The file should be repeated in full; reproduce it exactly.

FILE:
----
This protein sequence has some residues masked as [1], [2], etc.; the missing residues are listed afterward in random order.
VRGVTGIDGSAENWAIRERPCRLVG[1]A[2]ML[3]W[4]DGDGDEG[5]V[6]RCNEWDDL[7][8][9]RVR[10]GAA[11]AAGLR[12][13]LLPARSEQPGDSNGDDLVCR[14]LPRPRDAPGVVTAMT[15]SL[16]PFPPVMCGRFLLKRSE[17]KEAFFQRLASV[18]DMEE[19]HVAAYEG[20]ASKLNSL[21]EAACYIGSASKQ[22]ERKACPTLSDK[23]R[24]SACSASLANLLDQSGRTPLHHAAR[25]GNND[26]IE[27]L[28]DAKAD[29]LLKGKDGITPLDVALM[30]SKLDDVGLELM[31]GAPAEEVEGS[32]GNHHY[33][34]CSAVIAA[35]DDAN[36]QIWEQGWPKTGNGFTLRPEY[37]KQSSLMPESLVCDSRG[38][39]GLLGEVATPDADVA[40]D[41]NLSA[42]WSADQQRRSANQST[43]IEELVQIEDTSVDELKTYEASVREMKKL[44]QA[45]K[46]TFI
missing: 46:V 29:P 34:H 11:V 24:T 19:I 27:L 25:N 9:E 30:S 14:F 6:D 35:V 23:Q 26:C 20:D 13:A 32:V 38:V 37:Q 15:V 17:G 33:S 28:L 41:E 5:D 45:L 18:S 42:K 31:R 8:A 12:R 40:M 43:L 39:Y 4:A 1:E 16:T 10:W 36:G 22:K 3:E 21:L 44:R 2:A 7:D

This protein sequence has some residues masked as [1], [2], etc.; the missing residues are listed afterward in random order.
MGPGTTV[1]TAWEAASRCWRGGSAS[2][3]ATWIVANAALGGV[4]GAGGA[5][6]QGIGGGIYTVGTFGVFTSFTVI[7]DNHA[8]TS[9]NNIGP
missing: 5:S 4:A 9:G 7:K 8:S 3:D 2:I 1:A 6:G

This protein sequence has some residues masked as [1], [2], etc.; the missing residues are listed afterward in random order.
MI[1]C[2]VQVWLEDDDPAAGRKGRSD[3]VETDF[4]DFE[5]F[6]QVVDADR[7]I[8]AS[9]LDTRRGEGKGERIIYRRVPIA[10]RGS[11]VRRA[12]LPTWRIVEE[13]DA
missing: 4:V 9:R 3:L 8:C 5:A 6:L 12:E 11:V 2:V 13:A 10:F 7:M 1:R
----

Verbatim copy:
This protein sequence has some residues masked as [1], [2], etc.; the missing residues are listed afterward in random order.
VRGVTGIDGSAENWAIRERPCRLVG[1]A[2]ML[3]W[4]DGDGDEG[5]V[6]RCNEWDDL[7][8][9]RVR[10]GAA[11]AAGLR[12][13]LLPARSEQPGDSNGDDLVCR[14]LPRPRDAPGVVTAMT[15]SL[16]PFPPVMCGRFLLKRSE[17]KEAFFQRLASV[18]DMEE[19]HVAAYEG[20]ASKLNSL[21]EAACYIGSASKQ[22]ERKACPTLSDK[23]R[24]SACSASLANLLDQSGRTPLHHAAR[25]GNND[26]IE[27]L[28]DAKAD[29]LLKGKDGITPLDVALM[30]SKLDDVGLELM[31]GAPAEEVEGS[32]GNHHY[33][34]CSAVIAA[35]DDAN[36]QIWEQGWPKTGNGFTLRPEY[37]KQSSLMPESLVCDSRG[38][39]GLLGEVATPDADVA[40]D[41]NLSA[42]WSADQQRRSANQST[43]IEELVQIEDTSVDELKTYEASVREMKKL[44]QA[45]K[46]TFI
missing: 46:V 29:P 34:H 11:V 24:T 19:I 27:L 25:N 9:E 30:S 14:F 6:D 35:V 23:Q 26:C 20:D 13:A 32:V 38:V 37:Q 15:V 17:G 33:S 28:L 41:E 5:D 45:L 18:S 42:K 31:R 8:A 12:R 40:M 43:L 39:Y 4:A 1:E 16:T 10:W 36:G 22:K 3:E 21:L 44:R 2:A 7:D

This protein sequence has some residues masked as [1], [2], etc.; the missing residues are listed afterward in random order.
MGPGTTV[1]TAWEAASRCWRGGSAS[2][3]ATWIVANAALGGV[4]GAGGA[5][6]QGIGGGIYTVGTFGVFTSFTVI[7]DNHA[8]TS[9]NNIGP
missing: 5:S 4:A 9:G 7:K 8:S 3:D 2:I 1:A 6:G

This protein sequence has some residues masked as [1], [2], etc.; the missing residues are listed afterward in random order.
MI[1]C[2]VQVWLEDDDPAAGRKGRSD[3]VETDF[4]DFE[5]F[6]QVVDADR[7]I[8]AS[9]LDTRRGEGKGERIIYRRVPIA[10]RGS[11]VRRA[12]LPTWRIVEE[13]DA
missing: 4:V 9:R 3:L 8:C 5:A 6:L 12:E 11:V 2:V 13:A 10:F 7:M 1:R